As for defense, Ross "brought savvy to the defensive zone," but Gardiner "was a rock on the defense corps of every team he played on," and is well known for his play in his own zone. So Gardiner has the advantage. But the advantage is lessened by the fact that he only had the 3 years in the NHL.

---Harper = Goldham defensively. Goldham > Harper at puck moving, so Goldham is a bit better overall.

Terry Harper and Bob Goldham were both among the best defensive defensemen of their eras, and either would probably be in the HOF if he brought more offense. Both were key complimentary players on dynasties. I'll say they are even defensively. But Goldham is better at moving the puck, and this is why I think my 2nd pair has the slight edge overall. To illustrate, Goldham was 7th in assists by defensemen over the course of his career (41-55). Harper, on the other hand, is one of the biggest black holes on offense in the entire ATD (see http://hfboards.com/showpost.php?p=2...5&postcount=10 for a "junk stat" that sort of illustrates this).

Third Defense Pair = Close. Offensive Advantage for Tidewater. Defensive advantage for NJ.

---Kuzkin vs. Drinkwater is very close. Both are solid 2way guys from completely different leagues. Drinkwater is a secondary star from the 1890s (probably the 2nd best dman in the league at the time after Grant). Kuzkin is a secondary star from the USSR in the 60s/early 70s - and is probably a Top 2-3 defenseman of the time, after Vasiliev. I think Kuzkin is better because I think he faced better competition, but it's a close call. Kuzkin is more of a standard puck mover, whereas Drinkwater is more of a puck rusher (as was the style of play in his era).

---Moose Goheen and George McNamara are both pre-consolidation HOFers. Goheen has great stats, but he also has the "early American who never played in the NHL" problem. It's hard to compare. But what we do know is Goheen was better offensively, and McNamara was better defensively and a better hitter. This is probably the biggest difference between the pairs.

---I wonder who Tidewater's pair of early puck rushers will have their game translate into the ATD. I'd rather have a more stay at home guy with an early puck rusher. Though admittedly, Drinkwater is very solid in his own end, and in this fantasy world, I suppose that one or both would adapt.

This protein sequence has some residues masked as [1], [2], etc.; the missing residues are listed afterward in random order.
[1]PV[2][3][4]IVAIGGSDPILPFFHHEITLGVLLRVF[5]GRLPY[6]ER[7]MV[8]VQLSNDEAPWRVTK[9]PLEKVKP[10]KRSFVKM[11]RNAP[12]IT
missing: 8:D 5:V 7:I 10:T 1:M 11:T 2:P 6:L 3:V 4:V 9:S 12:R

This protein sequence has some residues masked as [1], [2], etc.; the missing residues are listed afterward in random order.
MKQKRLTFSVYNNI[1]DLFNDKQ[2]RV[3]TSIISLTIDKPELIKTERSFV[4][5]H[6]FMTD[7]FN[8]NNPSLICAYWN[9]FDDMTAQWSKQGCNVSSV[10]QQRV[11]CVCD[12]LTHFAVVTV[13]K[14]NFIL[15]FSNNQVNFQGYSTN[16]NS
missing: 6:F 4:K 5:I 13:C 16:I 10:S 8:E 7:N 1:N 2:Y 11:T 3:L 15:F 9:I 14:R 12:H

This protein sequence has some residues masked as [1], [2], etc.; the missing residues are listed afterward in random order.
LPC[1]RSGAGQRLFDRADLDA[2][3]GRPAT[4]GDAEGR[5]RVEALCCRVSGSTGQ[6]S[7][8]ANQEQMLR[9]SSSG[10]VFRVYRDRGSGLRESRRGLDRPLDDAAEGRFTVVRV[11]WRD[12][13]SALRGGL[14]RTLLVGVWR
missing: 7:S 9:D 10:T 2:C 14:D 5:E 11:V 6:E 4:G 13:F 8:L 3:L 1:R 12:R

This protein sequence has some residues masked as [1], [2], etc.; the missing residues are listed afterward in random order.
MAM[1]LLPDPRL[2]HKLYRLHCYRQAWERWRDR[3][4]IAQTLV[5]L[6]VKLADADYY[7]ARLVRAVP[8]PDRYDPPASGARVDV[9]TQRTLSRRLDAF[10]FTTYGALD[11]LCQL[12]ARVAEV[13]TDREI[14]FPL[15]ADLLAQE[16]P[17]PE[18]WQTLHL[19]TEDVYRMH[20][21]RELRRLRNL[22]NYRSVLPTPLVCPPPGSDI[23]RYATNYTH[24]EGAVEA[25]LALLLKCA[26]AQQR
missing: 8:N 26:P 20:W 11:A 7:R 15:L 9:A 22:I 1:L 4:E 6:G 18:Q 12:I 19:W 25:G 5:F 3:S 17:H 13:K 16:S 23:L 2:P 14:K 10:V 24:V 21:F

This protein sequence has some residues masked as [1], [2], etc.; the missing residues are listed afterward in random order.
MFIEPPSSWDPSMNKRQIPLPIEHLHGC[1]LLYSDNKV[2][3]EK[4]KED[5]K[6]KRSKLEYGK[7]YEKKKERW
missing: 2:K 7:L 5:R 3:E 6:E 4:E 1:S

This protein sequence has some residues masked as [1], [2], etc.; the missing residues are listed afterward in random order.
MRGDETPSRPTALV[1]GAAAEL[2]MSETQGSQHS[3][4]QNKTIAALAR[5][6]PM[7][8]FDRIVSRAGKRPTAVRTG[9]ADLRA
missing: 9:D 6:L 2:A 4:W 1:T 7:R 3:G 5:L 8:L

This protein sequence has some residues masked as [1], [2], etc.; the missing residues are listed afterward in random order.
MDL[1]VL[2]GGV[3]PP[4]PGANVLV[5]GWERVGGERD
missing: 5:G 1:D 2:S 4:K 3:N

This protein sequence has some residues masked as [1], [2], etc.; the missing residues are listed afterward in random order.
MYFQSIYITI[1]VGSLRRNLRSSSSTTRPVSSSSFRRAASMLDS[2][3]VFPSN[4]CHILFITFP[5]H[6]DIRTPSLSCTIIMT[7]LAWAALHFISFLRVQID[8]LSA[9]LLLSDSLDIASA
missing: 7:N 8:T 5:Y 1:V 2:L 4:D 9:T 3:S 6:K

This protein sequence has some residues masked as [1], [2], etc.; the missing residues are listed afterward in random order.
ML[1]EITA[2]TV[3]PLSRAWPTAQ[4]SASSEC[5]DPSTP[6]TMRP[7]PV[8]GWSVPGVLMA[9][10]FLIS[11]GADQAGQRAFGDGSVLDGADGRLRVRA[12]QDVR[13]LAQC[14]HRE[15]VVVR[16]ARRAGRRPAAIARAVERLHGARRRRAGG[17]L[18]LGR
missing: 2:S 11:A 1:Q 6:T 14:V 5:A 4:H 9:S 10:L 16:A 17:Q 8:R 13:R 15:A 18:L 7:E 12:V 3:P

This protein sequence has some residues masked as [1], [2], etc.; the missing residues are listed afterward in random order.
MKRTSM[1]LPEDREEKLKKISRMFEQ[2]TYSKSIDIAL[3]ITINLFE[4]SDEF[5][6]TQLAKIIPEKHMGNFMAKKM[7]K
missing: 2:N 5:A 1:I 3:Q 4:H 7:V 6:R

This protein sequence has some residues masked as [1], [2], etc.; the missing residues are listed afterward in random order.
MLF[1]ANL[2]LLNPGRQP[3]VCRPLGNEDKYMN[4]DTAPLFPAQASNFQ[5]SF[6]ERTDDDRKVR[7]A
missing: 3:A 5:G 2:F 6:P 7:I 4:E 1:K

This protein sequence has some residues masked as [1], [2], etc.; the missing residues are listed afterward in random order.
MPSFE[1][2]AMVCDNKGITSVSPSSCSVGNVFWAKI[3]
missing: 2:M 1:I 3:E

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12-09-2009, 08:36 PM
  #45
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Goaltending

I think Esposito = Belfour in the regular season.

Esposito has 3 first team, 2 second team All Stars. Belfour has 2 and 1. But Belfour faced much better competition - without Hasek and Roy, Belfour would also have 3 and 2. Without Hasek, Roy, or Brodeur, Belfour would have 4 and 2. Additionally, there were far more one-year wonders in Belfour's time.

In the playoffs, Belfour > Esposito, which is why I rate Belfour higher overall. Esposito's really bad playoff goals are known to all, so I don't need to go into them in detail.

But look at GAA:

Belfour's GAA goes down from 2.50 in the regular season, to 2.17 in the playoffs. Esposito's GAA rises from 2.92 to 3.07 in the playoffs. Yes, it was a higher scoring era, but fewer goals are usually scored in the playoffs than the regular season. So a goalie's GA rising in the playoffs is a bit of a flag.

Belfour's win-loss record is 88-68 in the playoffs, and Tony Esposito's is 45-53.

Official save % wasn't recorded in the playoffs in Esposito's time (is it in the HSP?), but Belfour's playoff save % is .920, tied with Martin Brodeur and behind only Dominik Hasek among goalies with more than 60 career playoff games. Yes, it is inflated by the fact that he had a couple of really long playoff runs at the height of the dead puck era, but that's some elite company.


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12-09-2009, 09:15 PM
  #46
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Quote:
Originally Posted by overpass View Post
I don't know anything in particular about the ice time that Lepine received, but it's likely that he didn't get a lot of power play time either playing behind Morenz, right?

Also, Mosdell's linemates were considerably better than Lepine's during his two big scoring years. I believe he was centering Maurice Richard.